Breaking rank for human rights
BY ANA ARANA (05/18/00)
Ana Arana's article on the involvement of Human Rights Watch Americas in the debate over U.S. aid to Colombia repeats an obfuscation common to much recent reporting on this issue, namely that the "atrocities from both left-wing and right-wing terrorists" are equivalent. In fact, while the left-wing FARC guerillas' primary offense against the civilian population is via widespread kidnapping, it is the right-wing paramilitaries that are engaged in the vast majority of murders of civilians. It is also disingenuous to equate the relationship each side has to the drug trade. Whereas the FARC derive some funding for its politically motivated struggle by levying "taxes" on drug traffickers in the regions it controls, the paramilitaries are paid mercenaries, employed by the traffickers to terrorize civilian allies of the FARC. As the U.S. stands poised to enter more directly into this decades-old civil war, clearer reporting on the complex situation on the ground is vital.
-- Andrew Wolfe
It is unfortunate that Ana Arana spoke with so few people for her article on the response of the human rights community to the proposed Colombia aid package. My organization, as well as the Latin America Working Group, the Washington Office on Latin America, the Center for International Policy and many others, most obviously members of Congress and their aides, have worked to ensure that human rights conditionality is attached to the aid package. We appreciate the contributions of Human Rights Watch, but those could not have been effective without the work all of us have done to raise serious concerns about the objectives and feasibility of the proposed administration policy.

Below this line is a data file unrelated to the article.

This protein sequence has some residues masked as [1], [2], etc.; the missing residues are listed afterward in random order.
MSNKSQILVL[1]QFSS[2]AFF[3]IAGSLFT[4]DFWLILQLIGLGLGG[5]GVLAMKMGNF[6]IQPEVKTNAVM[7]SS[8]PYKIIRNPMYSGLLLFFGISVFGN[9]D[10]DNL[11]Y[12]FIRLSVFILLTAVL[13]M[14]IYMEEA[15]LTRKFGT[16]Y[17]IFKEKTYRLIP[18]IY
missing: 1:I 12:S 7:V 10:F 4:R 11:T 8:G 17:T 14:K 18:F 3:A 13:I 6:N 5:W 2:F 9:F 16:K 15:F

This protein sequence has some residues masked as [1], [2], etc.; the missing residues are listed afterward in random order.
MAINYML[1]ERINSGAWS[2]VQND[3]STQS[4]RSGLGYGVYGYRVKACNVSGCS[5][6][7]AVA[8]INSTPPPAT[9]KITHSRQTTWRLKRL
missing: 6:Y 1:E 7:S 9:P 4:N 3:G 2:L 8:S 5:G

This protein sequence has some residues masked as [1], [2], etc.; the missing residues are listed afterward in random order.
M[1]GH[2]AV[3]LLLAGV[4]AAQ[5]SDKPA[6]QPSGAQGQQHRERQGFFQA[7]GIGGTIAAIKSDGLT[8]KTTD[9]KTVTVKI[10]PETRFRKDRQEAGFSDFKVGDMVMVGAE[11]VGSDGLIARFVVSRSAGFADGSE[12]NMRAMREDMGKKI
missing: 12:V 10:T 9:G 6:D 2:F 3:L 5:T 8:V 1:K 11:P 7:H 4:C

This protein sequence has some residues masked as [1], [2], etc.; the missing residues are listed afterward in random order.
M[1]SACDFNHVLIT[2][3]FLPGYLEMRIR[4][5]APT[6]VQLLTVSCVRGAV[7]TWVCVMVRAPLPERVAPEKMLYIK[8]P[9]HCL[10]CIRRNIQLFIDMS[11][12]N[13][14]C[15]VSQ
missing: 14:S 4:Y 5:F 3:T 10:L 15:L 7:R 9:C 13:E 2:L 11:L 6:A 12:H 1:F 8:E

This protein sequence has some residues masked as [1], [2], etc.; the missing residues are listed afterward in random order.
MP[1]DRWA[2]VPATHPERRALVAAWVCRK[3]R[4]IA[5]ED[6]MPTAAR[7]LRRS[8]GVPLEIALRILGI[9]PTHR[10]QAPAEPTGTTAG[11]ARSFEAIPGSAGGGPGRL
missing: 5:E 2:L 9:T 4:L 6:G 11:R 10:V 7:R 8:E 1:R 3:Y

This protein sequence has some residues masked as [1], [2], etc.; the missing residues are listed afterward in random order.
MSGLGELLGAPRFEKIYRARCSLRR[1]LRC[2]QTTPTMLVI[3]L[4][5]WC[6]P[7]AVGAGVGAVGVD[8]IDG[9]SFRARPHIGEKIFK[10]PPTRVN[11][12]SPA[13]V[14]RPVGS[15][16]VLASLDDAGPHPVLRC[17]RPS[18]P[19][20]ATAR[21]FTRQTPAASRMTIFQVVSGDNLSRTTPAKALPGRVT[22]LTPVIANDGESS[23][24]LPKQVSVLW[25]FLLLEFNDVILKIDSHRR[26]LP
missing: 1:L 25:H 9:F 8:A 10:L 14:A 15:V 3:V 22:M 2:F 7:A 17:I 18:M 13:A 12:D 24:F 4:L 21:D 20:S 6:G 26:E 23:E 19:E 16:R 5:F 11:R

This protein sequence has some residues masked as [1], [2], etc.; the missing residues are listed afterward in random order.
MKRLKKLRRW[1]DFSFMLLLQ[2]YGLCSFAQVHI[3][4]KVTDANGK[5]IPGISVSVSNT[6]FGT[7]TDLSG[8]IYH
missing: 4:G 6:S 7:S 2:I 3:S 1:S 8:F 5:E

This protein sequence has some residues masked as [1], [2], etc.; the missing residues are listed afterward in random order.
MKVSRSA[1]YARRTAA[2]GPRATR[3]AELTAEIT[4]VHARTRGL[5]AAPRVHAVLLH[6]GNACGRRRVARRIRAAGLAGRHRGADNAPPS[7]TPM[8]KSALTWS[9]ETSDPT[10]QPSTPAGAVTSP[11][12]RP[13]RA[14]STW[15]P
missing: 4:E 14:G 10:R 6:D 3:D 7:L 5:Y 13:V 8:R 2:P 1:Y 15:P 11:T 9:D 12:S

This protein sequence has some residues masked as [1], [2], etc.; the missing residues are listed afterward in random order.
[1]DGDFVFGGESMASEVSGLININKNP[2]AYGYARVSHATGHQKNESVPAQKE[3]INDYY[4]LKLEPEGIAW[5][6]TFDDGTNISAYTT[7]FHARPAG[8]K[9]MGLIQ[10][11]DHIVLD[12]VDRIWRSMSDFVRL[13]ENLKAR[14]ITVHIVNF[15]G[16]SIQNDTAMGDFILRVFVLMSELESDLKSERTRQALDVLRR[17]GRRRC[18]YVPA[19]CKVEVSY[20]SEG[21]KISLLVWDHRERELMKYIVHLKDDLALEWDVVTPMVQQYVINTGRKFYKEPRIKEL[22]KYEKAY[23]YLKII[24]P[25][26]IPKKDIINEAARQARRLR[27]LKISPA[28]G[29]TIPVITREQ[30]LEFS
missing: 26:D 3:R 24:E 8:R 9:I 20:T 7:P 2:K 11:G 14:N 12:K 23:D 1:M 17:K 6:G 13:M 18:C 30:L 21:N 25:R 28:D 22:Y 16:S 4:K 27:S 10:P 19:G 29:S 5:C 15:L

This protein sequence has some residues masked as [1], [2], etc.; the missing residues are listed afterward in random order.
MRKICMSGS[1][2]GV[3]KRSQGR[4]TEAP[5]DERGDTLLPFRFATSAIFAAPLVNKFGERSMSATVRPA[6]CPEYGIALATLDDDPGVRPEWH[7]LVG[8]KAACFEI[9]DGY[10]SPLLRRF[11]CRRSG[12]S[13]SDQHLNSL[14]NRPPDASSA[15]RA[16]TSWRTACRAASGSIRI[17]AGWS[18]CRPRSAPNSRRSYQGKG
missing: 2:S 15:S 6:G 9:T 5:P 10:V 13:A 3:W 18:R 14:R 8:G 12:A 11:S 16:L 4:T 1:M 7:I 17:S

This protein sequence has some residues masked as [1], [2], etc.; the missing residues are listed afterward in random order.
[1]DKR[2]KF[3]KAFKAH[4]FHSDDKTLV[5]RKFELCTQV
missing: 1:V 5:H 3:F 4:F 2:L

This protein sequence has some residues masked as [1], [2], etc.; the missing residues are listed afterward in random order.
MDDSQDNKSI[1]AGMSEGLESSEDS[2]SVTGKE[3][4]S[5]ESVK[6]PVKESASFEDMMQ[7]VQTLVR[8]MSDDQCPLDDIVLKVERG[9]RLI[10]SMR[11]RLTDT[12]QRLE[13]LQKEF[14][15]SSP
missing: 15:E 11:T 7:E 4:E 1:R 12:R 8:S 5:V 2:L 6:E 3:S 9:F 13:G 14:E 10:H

Where the RFK Center for Human Rights differs from Human Rights Watch is in our analysis of the possibility of reforming the Colombian armed forces through U.S. pressure. The Pastrana government and the Colombian Armed Forces have resisted all efforts to end impunity for human rights violations committed by or with the acquiescence of the military. Repeated international recommendations for straightforward reforms which could improve the situation have been ignored. The popular perception in Colombia is that the U.S. assistance is for fighting the guerrilla wars, not for counternarcotics as we understand here. In other words, the assistance will escalate the war. A full-scale war is not the context in which one could expect effective military reform. The only results will be the further militarization of Colombia and increased civilian casualties. We will need to revisit the issue of what constitutes a pragmatic approach a year or two from now.
-- Kimberly Stanton
program director, Latin America
Robert F. Kennedy Memorial Center for Human Rights